Pediatric Emergencies in Quebec in dire straits


The Montreal Children's Hospital puts forward solutions to improve access and timely care for children


Montreal, September 30, 2021 - In light of the current difficult situation in Quebec's pediatric facilities, the Montreal Children's Hospital would like to provide an update and outline solutions to continue to provide care and services to its patients.

The current worrying situation is caused by many factors. With the more frequent contacts between children, particularly with the start of the school year and the return of children to daycare after the summer, the circulation of viruses such as the respiratory syncytial virus (RSV) has increased. In addition, the hospital network is facing a staff shortage, which has been exacerbated by the pandemic. The staff shortage is not just a regional issue, but a challenge for all institutions in Quebec.

The emergency of the Montreal Children's Hospital is currently experiencing a peak in visits. In September 2021, between 250 and 300 patients were seen there each day, which is twice as many as in September 2019, before the pandemic. This traffic is even greater than during the winter months, when 215 to 240 patients are typically seen daily.

Children who come to the emergency and need to see a doctor for a less severe condition are being redirected to the new designated pediatric clinics (see below). Despite the staffing shortage, beds closed in the summer were also reopened earlier this year to accommodate this large number of patients.

For an evaluation, we encourage parents to consult their family physician or visit their Family Medicine Group. If they are unable to see the child in the time required, parents can also make an appointment at a designated pediatric clinic.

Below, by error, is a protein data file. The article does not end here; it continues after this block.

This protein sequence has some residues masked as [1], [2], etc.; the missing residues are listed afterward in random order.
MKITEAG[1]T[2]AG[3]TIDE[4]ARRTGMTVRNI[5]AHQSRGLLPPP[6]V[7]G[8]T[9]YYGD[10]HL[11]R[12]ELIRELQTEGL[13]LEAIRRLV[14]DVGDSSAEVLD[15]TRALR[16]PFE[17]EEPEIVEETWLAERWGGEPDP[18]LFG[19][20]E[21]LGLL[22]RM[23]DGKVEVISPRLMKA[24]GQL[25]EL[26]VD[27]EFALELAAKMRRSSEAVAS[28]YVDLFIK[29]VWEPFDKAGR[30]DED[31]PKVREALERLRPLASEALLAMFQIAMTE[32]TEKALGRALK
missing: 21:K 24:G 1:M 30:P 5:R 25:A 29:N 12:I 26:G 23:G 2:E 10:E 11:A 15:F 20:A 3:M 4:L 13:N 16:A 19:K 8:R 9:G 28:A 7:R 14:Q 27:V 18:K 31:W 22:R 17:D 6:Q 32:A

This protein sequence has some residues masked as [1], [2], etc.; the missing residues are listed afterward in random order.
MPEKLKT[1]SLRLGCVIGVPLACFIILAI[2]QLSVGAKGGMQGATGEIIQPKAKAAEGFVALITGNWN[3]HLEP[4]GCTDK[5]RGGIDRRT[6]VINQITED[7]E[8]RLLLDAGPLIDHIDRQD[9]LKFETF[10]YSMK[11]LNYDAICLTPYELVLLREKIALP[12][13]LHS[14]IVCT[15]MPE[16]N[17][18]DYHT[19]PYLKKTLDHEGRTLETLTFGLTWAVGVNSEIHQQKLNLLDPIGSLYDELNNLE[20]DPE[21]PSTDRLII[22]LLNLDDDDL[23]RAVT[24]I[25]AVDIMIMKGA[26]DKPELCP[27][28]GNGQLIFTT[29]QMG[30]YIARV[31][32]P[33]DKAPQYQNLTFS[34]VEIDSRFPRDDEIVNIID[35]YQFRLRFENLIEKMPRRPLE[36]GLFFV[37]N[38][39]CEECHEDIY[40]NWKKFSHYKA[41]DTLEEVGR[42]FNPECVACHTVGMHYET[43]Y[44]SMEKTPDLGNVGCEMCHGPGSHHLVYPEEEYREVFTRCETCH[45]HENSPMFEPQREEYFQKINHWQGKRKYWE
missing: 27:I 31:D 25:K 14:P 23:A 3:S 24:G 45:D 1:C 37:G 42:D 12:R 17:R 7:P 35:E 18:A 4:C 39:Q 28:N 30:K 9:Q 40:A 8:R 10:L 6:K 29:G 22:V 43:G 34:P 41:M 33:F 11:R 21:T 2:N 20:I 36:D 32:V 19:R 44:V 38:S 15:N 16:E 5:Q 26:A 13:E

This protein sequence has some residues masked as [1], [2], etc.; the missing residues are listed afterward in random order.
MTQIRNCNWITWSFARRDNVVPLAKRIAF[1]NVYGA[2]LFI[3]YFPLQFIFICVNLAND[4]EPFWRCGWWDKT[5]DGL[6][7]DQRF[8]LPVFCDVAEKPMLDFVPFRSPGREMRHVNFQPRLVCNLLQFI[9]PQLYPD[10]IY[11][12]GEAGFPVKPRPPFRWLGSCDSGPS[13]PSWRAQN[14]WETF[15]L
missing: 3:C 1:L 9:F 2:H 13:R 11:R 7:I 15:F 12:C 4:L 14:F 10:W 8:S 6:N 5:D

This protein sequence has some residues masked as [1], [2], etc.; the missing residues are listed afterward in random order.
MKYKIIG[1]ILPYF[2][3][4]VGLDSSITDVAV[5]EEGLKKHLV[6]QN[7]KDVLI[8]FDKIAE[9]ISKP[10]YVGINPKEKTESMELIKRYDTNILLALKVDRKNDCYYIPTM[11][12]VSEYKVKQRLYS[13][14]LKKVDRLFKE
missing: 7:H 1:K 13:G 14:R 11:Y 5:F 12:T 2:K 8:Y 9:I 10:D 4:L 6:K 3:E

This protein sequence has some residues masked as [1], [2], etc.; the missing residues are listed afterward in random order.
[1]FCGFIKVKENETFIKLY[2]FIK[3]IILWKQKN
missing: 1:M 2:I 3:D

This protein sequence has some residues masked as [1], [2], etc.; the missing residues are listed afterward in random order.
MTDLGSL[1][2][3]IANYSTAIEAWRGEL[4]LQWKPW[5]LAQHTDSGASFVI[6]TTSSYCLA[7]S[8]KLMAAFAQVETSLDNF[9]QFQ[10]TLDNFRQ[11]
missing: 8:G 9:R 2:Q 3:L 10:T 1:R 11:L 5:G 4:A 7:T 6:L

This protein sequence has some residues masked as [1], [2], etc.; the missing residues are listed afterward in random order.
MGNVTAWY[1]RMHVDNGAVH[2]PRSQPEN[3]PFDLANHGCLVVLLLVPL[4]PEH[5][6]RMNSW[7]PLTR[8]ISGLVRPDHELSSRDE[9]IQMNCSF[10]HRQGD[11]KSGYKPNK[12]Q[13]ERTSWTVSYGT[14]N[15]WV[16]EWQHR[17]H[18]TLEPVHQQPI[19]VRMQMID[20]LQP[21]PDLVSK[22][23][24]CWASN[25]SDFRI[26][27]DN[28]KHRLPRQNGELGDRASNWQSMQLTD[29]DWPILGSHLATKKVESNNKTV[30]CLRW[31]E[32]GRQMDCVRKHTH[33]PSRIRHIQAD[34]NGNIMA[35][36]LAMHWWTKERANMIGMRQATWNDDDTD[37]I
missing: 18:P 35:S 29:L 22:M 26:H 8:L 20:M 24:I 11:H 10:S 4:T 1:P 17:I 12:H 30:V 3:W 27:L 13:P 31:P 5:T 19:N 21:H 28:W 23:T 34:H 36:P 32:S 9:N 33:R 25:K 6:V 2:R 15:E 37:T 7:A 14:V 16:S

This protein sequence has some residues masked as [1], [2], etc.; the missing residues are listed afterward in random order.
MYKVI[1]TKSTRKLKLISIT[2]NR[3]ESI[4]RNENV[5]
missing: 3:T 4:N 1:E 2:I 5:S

"We welcome the creation of designated pediatric clinics to care for children who need to be seen quickly by a physician, but who do not need to rush to the emergency room, which is designed and equipped to save young people in critical condition," said Dr. Robert Barnes, Associate Director of Professional Services at the Montreal Children's Hospital.

If the situation requires it, parents can also go to hospitals in their area that offer pediatric emergency services. Most of them have beds for this specific clientele. It is important to reserve tertiary level care, such as that offered at the Montreal Children's Hospital, for patients requiring such care.


It is important to remember that, in the current context, the collaboration of parents is essential in order to limit the risks of spreading viruses in the school environment. If a child presents with symptoms similar to COVID-19, it is important to keep the child home for a 24-hour period, conduct a self-assessment of symptoms and follow recommendations, including getting tested.

Keeping symptomatic children at home will help limit the spread of other respiratory viruses in the school setting, thereby relieving congestion in the pediatric emergency room.

Designated Pediatric Clinics

Since September 6, designated pediatric clinics have also been deployed in certain regions.

This service offer, which complements and supports the front-line network, is intended for patients aged 0 to 16 years (excluding babies under three months of age who require a quick consultation with a physician or in the emergency) who:

· May or may not have symptoms associated with COVID-19;

· Are not registered with a family physician or primary care nurse practitioner (PCNP);

· Are registered but unable to be seen by their family physician or PCNP in a timely manner;

· Are referred from the emergency department if their health status permits.